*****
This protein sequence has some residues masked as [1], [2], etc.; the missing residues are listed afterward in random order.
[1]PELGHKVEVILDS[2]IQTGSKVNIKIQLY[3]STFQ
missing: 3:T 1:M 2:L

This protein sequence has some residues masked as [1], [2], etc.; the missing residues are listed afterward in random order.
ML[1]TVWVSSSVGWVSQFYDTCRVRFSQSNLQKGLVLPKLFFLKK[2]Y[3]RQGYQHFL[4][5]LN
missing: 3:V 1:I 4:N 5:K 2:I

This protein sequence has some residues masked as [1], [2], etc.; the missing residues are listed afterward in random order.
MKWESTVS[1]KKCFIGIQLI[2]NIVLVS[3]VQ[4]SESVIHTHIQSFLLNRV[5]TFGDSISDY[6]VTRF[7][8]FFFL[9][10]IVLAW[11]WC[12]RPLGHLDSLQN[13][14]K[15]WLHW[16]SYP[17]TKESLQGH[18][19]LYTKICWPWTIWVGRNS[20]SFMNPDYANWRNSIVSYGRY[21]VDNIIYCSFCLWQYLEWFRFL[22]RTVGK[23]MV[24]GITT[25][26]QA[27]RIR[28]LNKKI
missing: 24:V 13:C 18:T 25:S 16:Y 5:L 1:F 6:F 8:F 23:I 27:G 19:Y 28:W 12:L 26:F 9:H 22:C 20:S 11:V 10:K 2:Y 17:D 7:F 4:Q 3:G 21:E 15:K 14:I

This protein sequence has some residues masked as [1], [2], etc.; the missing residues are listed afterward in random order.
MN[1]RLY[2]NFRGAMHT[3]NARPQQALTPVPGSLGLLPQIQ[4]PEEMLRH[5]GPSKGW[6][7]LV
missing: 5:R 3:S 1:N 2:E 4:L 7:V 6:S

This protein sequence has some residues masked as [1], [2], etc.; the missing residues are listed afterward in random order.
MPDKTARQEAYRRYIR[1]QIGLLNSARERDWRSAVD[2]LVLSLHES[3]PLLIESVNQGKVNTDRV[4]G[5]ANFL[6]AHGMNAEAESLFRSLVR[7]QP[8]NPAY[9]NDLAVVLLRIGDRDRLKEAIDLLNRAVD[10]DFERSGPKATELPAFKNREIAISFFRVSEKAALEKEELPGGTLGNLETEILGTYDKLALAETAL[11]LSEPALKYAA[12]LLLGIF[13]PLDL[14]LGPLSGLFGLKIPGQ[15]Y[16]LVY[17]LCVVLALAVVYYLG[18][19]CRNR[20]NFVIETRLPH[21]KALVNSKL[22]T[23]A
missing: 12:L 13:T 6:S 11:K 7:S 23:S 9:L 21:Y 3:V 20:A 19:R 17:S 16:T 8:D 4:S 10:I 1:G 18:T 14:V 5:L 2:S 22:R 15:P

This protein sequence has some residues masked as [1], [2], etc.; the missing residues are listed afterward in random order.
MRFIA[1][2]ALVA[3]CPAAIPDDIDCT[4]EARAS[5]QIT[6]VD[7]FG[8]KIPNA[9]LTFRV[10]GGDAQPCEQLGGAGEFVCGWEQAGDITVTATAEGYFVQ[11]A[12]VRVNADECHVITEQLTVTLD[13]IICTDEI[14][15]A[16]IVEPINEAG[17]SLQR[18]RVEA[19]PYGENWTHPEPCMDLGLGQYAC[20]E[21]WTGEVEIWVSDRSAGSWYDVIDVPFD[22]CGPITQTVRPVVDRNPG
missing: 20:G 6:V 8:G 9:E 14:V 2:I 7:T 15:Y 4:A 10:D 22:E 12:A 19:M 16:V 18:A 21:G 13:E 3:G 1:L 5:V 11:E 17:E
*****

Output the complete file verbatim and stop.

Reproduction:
This protein sequence has some residues masked as [1], [2], etc.; the missing residues are listed afterward in random order.
[1]PELGHKVEVILDS[2]IQTGSKVNIKIQLY[3]STFQ
missing: 3:T 1:M 2:L

This protein sequence has some residues masked as [1], [2], etc.; the missing residues are listed afterward in random order.
ML[1]TVWVSSSVGWVSQFYDTCRVRFSQSNLQKGLVLPKLFFLKK[2]Y[3]RQGYQHFL[4][5]LN
missing: 3:V 1:I 4:N 5:K 2:I

This protein sequence has some residues masked as [1], [2], etc.; the missing residues are listed afterward in random order.
MKWESTVS[1]KKCFIGIQLI[2]NIVLVS[3]VQ[4]SESVIHTHIQSFLLNRV[5]TFGDSISDY[6]VTRF[7][8]FFFL[9][10]IVLAW[11]WC[12]RPLGHLDSLQN[13][14]K[15]WLHW[16]SYP[17]TKESLQGH[18][19]LYTKICWPWTIWVGRNS[20]SFMNPDYANWRNSIVSYGRY[21]VDNIIYCSFCLWQYLEWFRFL[22]RTVGK[23]MV[24]GITT[25][26]QA[27]RIR[28]LNKKI
missing: 24:V 13:C 18:T 25:S 16:Y 5:L 1:F 6:F 8:F 23:I 27:G 19:Y 28:W 12:L 26:F 9:H 22:C 20:S 11:V 10:K 2:Y 17:D 7:F 4:Q 3:G 21:E 15:K 14:I

This protein sequence has some residues masked as [1], [2], etc.; the missing residues are listed afterward in random order.
MN[1]RLY[2]NFRGAMHT[3]NARPQQALTPVPGSLGLLPQIQ[4]PEEMLRH[5]GPSKGW[6][7]LV
missing: 5:R 3:S 1:N 2:E 4:L 7:V 6:S

This protein sequence has some residues masked as [1], [2], etc.; the missing residues are listed afterward in random order.
MPDKTARQEAYRRYIR[1]QIGLLNSARERDWRSAVD[2]LVLSLHES[3]PLLIESVNQGKVNTDRV[4]G[5]ANFL[6]AHGMNAEAESLFRSLVR[7]QP[8]NPAY[9]NDLAVVLLRIGDRDRLKEAIDLLNRAVD[10]DFERSGPKATELPAFKNREIAISFFRVSEKAALEKEELPGGTLGNLETEILGTYDKLALAETAL[11]LSEPALKYAA[12]LLLGIF[13]PLDL[14]LGPLSGLFGLKIPGQ[15]Y[16]LVY[17]LCVVLALAVVYYLG[18][19]CRNR[20]NFVIETRLPH[21]KALVNSKL[22]T[23]A
missing: 12:L 13:T 6:S 11:K 7:S 23:S 9:L 21:Y 3:V 20:A 19:R 17:S 16:T 8:D 4:S 10:I 1:G 18:T 14:V 5:L 2:S 22:R 15:P

This protein sequence has some residues masked as [1], [2], etc.; the missing residues are listed afterward in random order.
MRFIA[1][2]ALVA[3]CPAAIPDDIDCT[4]EARAS[5]QIT[6]VD[7]FG[8]KIPNA[9]LTFRV[10]GGDAQPCEQLGGAGEFVCGWEQAGDITVTATAEGYFVQ[11]A[12]VRVNADECHVITEQLTVTLD[13]IICTDEI[14][15]A[16]IVEPINEAG[17]SLQR[18]RVEA[19]PYGENWTHPEPCMDLGLGQYAC[20]E[21]WTGEVEIWVSDRSAGSWYDVIDVPFD[22]CGPITQTVRPVVDRNPG
missing: 20:G 6:V 8:G 9:E 14:V 2:I 7:T 15:Y 4:A 10:D 22:E 12:A 19:M 16:V 18:A 21:G 13:E 3:G 1:L 5:V 11:E 17:E